(II)

A nurse practitioner or physician assistant who is licensed under State law and meets all of the following conditions:

(aa)

The nurse practitioner or physician assistant is licensed under State law to prescribe schedule III, IV, or V medications for pain.

(bb)

The nurse practitioner or physician assistant satisfies 1 or more of the following:

(AA)

Has completed not fewer than 24 hours of training (through classroom situations, seminar at professional society meetings, electronic communications, or otherwise) with respect to the treatment and management of opiate-dependent patients for substance use disorders provided by the American Society of Addiction Medicine, the American Academy of Addiction Psychiatry, the American Medical Association, the American Osteopathic Association, the American Psychiatric Association, or any other organization that the Secretary determines is appropriate for purposes of this subclause.

(BB)

Has such other training or experience as the Secretary determines will demonstrate the ability of the nurse practitioner or physician assistant to treat and manage opiate-dependent patients.

(cc)

The nurse practitioner or physician assistant practices under the supervision of a licensed physician who holds an active waiver to prescribe schedule III, IV, or V narcotic medications for opioid addiction therapy, and—

(AA)

the supervising physician satisfies the conditions of item (aa), (bb), (cc), or (dd) of subclause (I); or

(BB)

both the supervising physician and the nurse practitioner or physician assistant practice in a qualified practice setting.

(III)

A nurse practitioner who is licensed under State law and meets all of the following conditions:

(aa)

The nurse practitioner is licensed under State law to prescribe schedule III, IV, or V medications for pain.

(bb)

The nurse practitioner has training or experience that the Secretary determines demonstrates specialization in the ability to treat opiate-dependent patients, such as a certification in addiction specialty accredited by the American Board of Nursing Specialties or the National Commission for Certifying Agencies, or a certification in addiction nursing as a Certified Addiction Registered Nurse—Advanced Practice.

(cc)

In accordance with State law, the nurse practitioner prescribes opioid addiction therapy in collaboration with a physician who holds an active waiver to prescribe schedule III, IV, or V narcotic medications for opioid addiction therapy.

(dd)

The nurse practitioner practices in a qualified practice setting.

; and

(2)

by adding at the end the following:

(iii)

The term qualified practice setting means 1 or more of the following treatment settings:

(I)

A National Committee for Quality Assurance-recognized Patient-Centered Medical Home or Patient-Centered Specialty Practice.

(II)

A Centers for Medicaid & Medicare Services-recognized Accountable Care Organization.

(III)

A clinical facility administered by the Department of Veterans Affairs, Department of Defense, or Indian Health Service.

(IV)

A Behavioral Health Home accredited by the Joint Commission.

(V)

A Federally-qualified health center (as defined in section 1905(l)(2)(B) of the Social Security Act (42 U.S.C. 1396d(l)(2)(B))) or a Federally-qualified health center look-alike.

(VI)

A Substance Abuse and Mental Health Services-certified Opioid Treatment Program.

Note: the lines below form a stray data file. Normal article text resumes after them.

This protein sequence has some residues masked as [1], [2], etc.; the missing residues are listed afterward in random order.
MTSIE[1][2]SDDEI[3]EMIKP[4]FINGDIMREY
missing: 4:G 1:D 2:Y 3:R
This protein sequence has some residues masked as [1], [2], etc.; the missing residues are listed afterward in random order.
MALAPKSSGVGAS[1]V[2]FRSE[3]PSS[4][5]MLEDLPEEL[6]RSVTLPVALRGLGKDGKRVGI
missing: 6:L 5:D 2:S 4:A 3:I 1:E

(VII)

A clinical program of a State or Federal jail, prison, or other facility where individuals are incarcerated.

(VIII)

A clinic that demonstrates compliance with the Model Policy on DATA 2000 and Treatment of Opioid Addiction in the Medical Office issued by the Federation of State Medical Boards.

(IX)

A treatment setting that is part of an Accreditation Council for Graduate Medical Education, American Association of Colleges of Osteopathic Medicine, or American Osteopathic Association-accredited residency or fellowship training program.

(X)

Any other practice setting approved by a State regulatory board or State Medicaid Plan to provide addiction treatment services.

(XI)

Any other practice setting approved by the Secretary.

.

204.

GAO Evaluation

Two years after the date on which the first notification under clause (iv) of section 303(g)(2)(B) of the Controlled Substances Act (21 U.S.C. 823(g)(2)(B)), as added by this title, is received by the Secretary of Health and Human Services, the Comptroller General of the United States shall initiate an evaluation of the effectiveness of the amendments made by this title, which shall include an evaluation of—

(1)

any changes in the availability and use of medication-assisted treatment for opioid addiction;

(2)

the quality of medication-assisted treatment programs;

(3)

the integration of medication-assisted treatment with routine healthcare services;

(4)

diversion of opioid addiction treatment medication;

(5)

changes in State or local policies and legislation relating to opioid addiction treatment;

(6)

the use of nurse practitioners and physician assistants who prescribe opioid addiction medication;

(7)

the use of Prescription Drug Monitoring Programs by waived practitioners to maximize safety of patient care and prevent diversion of opioid addiction medication;

(8)

the findings of Drug Enforcement Agency inspections of waived practitioners, including the frequency with which the Drug Enforcement Agency finds no documentation of access to behavioral health services; and

(9)

the effectiveness of cross-agency collaboration between Department of Health and Human Services and the Drug Enforcement Agency for expanding effective opioid addiction treatment.